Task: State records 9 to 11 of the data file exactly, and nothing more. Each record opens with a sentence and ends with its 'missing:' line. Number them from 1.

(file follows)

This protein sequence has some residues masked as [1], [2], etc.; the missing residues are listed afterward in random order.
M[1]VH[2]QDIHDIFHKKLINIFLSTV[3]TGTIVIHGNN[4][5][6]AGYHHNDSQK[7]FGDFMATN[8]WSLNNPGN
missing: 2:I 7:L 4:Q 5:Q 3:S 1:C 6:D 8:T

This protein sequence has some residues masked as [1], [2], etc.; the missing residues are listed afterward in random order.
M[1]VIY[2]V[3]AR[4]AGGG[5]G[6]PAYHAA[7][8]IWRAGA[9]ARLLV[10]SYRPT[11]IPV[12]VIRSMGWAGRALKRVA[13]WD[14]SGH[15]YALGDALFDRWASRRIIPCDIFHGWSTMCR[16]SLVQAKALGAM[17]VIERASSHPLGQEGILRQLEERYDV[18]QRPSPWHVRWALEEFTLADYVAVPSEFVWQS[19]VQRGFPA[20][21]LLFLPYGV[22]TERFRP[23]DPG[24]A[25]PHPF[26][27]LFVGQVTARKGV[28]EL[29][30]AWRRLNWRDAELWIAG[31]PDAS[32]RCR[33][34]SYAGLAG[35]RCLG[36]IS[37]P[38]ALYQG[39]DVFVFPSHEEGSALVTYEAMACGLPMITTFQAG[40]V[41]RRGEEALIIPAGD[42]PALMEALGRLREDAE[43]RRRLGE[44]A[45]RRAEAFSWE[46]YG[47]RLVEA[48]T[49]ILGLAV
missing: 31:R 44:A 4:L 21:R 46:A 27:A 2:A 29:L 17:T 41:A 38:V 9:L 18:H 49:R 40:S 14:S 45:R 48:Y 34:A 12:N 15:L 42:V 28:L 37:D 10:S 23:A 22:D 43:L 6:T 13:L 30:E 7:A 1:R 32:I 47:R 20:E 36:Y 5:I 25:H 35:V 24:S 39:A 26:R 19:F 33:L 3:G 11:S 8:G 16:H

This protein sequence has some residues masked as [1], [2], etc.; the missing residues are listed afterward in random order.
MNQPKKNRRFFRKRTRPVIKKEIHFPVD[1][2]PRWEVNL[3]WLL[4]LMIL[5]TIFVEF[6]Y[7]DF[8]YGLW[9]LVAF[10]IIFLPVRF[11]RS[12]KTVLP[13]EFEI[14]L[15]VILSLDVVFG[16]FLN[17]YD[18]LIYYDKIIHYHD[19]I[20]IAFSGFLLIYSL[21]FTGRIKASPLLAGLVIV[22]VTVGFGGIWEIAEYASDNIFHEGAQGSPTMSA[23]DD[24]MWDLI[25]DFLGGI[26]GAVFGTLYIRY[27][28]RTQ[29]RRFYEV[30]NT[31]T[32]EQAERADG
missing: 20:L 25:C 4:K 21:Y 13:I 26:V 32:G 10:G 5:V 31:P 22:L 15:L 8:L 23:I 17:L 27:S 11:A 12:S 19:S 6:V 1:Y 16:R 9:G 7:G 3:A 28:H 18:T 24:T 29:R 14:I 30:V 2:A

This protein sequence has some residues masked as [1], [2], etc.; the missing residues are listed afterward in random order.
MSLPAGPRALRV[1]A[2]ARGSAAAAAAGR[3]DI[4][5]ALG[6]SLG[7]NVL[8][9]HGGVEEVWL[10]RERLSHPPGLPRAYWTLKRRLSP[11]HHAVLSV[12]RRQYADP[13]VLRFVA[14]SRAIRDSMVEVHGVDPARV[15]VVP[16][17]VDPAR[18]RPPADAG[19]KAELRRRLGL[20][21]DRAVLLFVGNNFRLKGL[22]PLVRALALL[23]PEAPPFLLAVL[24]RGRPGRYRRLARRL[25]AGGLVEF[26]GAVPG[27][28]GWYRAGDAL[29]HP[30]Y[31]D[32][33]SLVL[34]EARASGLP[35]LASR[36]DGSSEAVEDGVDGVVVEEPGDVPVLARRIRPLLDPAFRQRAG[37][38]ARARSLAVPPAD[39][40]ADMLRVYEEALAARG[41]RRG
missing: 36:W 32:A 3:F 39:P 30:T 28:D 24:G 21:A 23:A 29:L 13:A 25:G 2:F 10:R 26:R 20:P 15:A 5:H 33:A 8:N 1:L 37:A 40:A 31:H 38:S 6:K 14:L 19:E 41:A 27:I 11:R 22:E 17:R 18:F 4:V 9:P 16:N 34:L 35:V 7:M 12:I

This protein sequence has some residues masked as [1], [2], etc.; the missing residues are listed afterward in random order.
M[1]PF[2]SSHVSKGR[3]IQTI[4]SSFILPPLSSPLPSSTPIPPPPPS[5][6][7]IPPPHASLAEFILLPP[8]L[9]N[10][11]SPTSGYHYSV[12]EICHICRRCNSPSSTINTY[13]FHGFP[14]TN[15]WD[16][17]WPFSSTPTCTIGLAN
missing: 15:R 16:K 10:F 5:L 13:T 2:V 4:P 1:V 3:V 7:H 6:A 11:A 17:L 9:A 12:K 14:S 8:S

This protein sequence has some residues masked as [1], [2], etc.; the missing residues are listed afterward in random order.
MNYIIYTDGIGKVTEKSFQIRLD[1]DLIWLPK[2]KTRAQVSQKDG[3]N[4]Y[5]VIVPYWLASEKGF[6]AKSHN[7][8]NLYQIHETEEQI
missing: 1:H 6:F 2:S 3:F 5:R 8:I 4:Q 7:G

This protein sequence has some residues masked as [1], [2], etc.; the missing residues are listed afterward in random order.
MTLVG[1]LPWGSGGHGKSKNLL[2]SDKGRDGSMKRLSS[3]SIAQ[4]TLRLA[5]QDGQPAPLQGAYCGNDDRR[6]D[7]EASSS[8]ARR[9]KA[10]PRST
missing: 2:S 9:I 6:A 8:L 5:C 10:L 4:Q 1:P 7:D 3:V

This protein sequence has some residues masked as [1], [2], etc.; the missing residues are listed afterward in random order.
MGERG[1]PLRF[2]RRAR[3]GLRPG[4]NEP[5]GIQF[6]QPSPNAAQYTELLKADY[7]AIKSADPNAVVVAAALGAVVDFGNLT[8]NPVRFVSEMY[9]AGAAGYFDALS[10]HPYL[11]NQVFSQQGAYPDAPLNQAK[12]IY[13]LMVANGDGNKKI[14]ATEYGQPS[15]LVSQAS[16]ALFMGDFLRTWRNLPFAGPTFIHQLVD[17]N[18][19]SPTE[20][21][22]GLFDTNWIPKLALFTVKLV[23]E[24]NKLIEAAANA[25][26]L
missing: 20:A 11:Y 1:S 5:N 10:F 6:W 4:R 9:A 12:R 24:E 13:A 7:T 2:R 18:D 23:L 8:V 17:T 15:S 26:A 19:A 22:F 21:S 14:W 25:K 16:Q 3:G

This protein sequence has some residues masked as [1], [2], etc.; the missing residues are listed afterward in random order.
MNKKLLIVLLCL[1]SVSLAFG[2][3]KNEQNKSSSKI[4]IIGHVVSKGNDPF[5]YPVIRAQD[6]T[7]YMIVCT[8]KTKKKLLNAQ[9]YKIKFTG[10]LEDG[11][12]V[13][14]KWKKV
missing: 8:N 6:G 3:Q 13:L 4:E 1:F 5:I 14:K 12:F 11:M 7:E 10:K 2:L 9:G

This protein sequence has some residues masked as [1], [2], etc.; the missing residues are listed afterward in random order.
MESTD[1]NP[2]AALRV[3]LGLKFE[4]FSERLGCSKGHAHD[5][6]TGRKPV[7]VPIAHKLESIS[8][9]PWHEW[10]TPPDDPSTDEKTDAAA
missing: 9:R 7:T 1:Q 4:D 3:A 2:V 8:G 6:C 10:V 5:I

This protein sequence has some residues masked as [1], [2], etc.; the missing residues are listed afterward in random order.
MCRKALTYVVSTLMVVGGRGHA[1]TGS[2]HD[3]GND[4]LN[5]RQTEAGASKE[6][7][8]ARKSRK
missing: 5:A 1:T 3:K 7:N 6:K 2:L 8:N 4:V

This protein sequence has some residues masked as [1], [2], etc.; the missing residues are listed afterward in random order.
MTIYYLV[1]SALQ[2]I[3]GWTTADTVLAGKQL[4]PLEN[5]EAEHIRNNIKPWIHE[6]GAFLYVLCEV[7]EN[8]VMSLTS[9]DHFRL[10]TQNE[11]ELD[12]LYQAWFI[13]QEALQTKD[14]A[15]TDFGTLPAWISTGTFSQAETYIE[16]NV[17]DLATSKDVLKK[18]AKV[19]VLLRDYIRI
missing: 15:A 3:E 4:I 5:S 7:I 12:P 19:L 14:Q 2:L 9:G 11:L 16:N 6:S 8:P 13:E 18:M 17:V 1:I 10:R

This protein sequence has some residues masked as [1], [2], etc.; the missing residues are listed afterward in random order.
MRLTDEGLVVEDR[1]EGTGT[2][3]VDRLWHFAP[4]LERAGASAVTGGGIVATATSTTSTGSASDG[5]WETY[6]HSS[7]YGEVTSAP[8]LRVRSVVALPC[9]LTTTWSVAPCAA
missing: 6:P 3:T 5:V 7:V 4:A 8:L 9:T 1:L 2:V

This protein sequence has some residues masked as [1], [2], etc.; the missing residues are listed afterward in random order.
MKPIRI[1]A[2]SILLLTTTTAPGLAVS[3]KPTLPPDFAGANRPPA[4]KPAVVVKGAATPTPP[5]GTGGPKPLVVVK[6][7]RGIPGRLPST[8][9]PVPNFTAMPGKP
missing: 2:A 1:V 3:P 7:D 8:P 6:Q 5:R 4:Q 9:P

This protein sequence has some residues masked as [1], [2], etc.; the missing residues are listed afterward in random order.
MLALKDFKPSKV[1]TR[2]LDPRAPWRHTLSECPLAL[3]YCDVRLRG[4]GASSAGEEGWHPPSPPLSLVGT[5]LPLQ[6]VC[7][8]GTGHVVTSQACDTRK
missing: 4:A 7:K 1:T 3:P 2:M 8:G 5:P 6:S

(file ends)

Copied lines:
This protein sequence has some residues masked as [1], [2], etc.; the missing residues are listed afterward in random order.
MNKKLLIVLLCL[1]SVSLAFG[2][3]KNEQNKSSSKI[4]IIGHVVSKGNDPF[5]YPVIRAQD[6]T[7]YMIVCT[8]KTKKKLLNAQ[9]YKIKFTG[10]LEDG[11][12]V[13][14]KWKKV
missing: 8:N 6:G 3:Q 13:L 4:E 1:F 5:I 14:K 12:F 11:M 7:E 10:K 2:L 9:G

This protein sequence has some residues masked as [1], [2], etc.; the missing residues are listed afterward in random order.
MESTD[1]NP[2]AALRV[3]LGLKFE[4]FSERLGCSKGHAHD[5][6]TGRKPV[7]VPIAHKLESIS[8][9]PWHEW[10]TPPDDPSTDEKTDAAA
missing: 9:R 7:T 1:Q 4:D 3:A 2:V 8:G 6:C 10:V 5:I

This protein sequence has some residues masked as [1], [2], etc.; the missing residues are listed afterward in random order.
MCRKALTYVVSTLMVVGGRGHA[1]TGS[2]HD[3]GND[4]LN[5]RQTEAGASKE[6][7][8]ARKSRK
missing: 5:A 1:T 3:K 7:N 6:K 2:L 8:N 4:V